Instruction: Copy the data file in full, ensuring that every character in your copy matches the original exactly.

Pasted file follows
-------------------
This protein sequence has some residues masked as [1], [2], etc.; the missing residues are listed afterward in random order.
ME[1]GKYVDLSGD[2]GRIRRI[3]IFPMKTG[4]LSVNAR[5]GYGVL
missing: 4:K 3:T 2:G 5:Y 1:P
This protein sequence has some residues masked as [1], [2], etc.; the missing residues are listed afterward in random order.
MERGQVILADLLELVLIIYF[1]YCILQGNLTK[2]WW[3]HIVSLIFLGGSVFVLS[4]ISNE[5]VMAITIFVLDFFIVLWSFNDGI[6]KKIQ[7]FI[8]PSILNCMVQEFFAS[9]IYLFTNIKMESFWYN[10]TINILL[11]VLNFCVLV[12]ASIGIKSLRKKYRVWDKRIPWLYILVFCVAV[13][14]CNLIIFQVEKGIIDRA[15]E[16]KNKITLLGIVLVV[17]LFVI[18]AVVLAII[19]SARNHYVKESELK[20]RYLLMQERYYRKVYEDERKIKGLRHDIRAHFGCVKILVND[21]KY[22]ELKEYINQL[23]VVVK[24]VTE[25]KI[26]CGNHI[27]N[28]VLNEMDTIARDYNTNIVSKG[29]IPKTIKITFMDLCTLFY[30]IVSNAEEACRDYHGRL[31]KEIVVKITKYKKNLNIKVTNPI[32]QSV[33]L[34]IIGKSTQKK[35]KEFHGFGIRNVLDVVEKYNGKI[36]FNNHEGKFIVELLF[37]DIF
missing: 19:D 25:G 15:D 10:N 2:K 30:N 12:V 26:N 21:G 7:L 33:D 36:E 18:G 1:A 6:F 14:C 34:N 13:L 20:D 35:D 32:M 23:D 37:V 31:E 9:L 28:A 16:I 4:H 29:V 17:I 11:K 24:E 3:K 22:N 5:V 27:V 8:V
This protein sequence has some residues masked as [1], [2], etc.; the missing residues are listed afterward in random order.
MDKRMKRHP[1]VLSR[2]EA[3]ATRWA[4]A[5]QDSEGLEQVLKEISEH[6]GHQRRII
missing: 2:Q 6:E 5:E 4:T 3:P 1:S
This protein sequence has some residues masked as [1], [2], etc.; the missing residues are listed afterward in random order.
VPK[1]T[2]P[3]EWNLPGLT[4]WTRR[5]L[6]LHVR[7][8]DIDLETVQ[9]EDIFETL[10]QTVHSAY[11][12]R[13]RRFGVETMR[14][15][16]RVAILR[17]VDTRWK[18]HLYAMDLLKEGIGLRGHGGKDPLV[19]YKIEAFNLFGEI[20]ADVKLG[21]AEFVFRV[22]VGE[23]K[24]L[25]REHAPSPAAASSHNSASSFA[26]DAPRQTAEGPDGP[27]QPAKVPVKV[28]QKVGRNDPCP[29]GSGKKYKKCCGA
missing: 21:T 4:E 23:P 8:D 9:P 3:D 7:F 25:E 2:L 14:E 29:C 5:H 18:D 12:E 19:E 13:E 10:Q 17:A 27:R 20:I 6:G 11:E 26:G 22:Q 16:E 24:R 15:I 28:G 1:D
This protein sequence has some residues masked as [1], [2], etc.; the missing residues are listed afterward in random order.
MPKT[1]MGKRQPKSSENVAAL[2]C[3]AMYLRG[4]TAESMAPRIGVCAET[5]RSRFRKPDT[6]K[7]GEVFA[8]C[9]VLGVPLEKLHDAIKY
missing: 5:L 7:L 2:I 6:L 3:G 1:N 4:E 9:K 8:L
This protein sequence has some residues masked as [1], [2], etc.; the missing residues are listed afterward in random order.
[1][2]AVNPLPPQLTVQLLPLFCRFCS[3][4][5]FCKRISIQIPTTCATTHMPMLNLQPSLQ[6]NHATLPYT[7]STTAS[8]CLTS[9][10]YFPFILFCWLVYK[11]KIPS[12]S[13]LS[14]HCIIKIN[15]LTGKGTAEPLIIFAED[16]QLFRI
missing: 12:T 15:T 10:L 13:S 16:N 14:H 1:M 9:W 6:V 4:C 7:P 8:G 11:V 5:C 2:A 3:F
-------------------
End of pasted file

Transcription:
This protein sequence has some residues masked as [1], [2], etc.; the missing residues are listed afterward in random order.
ME[1]GKYVDLSGD[2]GRIRRI[3]IFPMKTG[4]LSVNAR[5]GYGVL
missing: 4:K 3:T 2:G 5:Y 1:P
This protein sequence has some residues masked as [1], [2], etc.; the missing residues are listed afterward in random order.
MERGQVILADLLELVLIIYF[1]YCILQGNLTK[2]WW[3]HIVSLIFLGGSVFVLS[4]ISNE[5]VMAITIFVLDFFIVLWSFNDGI[6]KKIQ[7]FI[8]PSILNCMVQEFFAS[9]IYLFTNIKMESFWYN[10]TINILL[11]VLNFCVLV[12]ASIGIKSLRKKYRVWDKRIPWLYILVFCVAV[13][14]CNLIIFQVEKGIIDRA[15]E[16]KNKITLLGIVLVV[17]LFVI[18]AVVLAII[19]SARNHYVKESELK[20]RYLLMQERYYRKVYEDERKIKGLRHDIRAHFGCVKILVND[21]KY[22]ELKEYINQL[23]VVVK[24]VTE[25]KI[26]CGNHI[27]N[28]VLNEMDTIARDYNTNIVSKG[29]IPKTIKITFMDLCTLFY[30]IVSNAEEACRDYHGRL[31]KEIVVKITKYKKNLNIKVTNPI[32]QSV[33]L[34]IIGKSTQKK[35]KEFHGFGIRNVLDVVEKYNGKI[36]FNNHEGKFIVELLF[37]DIF
missing: 19:D 25:G 15:D 10:N 2:K 30:N 12:V 26:N 21:G 7:L 33:D 36:E 18:G 1:A 6:F 14:C 34:N 13:L 20:D 35:D 32:M 23:D 37:V 31:E 9:L 28:A 16:I 4:H 29:V 17:I 11:K 24:E 3:K 22:N 5:V 27:V 8:V
This protein sequence has some residues masked as [1], [2], etc.; the missing residues are listed afterward in random order.
MDKRMKRHP[1]VLSR[2]EA[3]ATRWA[4]A[5]QDSEGLEQVLKEISEH[6]GHQRRII
missing: 2:Q 6:E 5:E 4:T 3:P 1:S
This protein sequence has some residues masked as [1], [2], etc.; the missing residues are listed afterward in random order.
VPK[1]T[2]P[3]EWNLPGLT[4]WTRR[5]L[6]LHVR[7][8]DIDLETVQ[9]EDIFETL[10]QTVHSAY[11][12]R[13]RRFGVETMR[14][15][16]RVAILR[17]VDTRWK[18]HLYAMDLLKEGIGLRGHGGKDPLV[19]YKIEAFNLFGEI[20]ADVKLG[21]AEFVFRV[22]VGE[23]K[24]L[25]REHAPSPAAASSHNSASSFA[26]DAPRQTAEGPDGP[27]QPAKVPVKV[28]QKVGRNDPCP[29]GSGKKYKKCCGA
missing: 21:T 4:E 23:P 8:D 9:P 3:D 7:F 25:E 2:L 14:E 29:C 5:H 18:D 12:E 19:E 13:E 10:Q 17:A 27:R 20:I 6:G 11:E 26:G 22:Q 16:E 24:R 15:I 28:G 1:D
This protein sequence has some residues masked as [1], [2], etc.; the missing residues are listed afterward in random order.
MPKT[1]MGKRQPKSSENVAAL[2]C[3]AMYLRG[4]TAESMAPRIGVCAET[5]RSRFRKPDT[6]K[7]GEVFA[8]C[9]VLGVPLEKLHDAIKY
missing: 5:L 7:L 2:I 6:L 3:G 1:N 4:E 9:K 8:L
This protein sequence has some residues masked as [1], [2], etc.; the missing residues are listed afterward in random order.
[1][2]AVNPLPPQLTVQLLPLFCRFCS[3][4][5]FCKRISIQIPTTCATTHMPMLNLQPSLQ[6]NHATLPYT[7]STTAS[8]CLTS[9][10]YFPFILFCWLVYK[11]KIPS[12]S[13]LS[14]HCIIKIN[15]LTGKGTAEPLIIFAED[16]QLFRI
missing: 12:T 15:T 10:L 13:S 16:N 14:H 1:M 9:W 6:V 4:C 7:P 8:G 11:V 5:C 2:A 3:F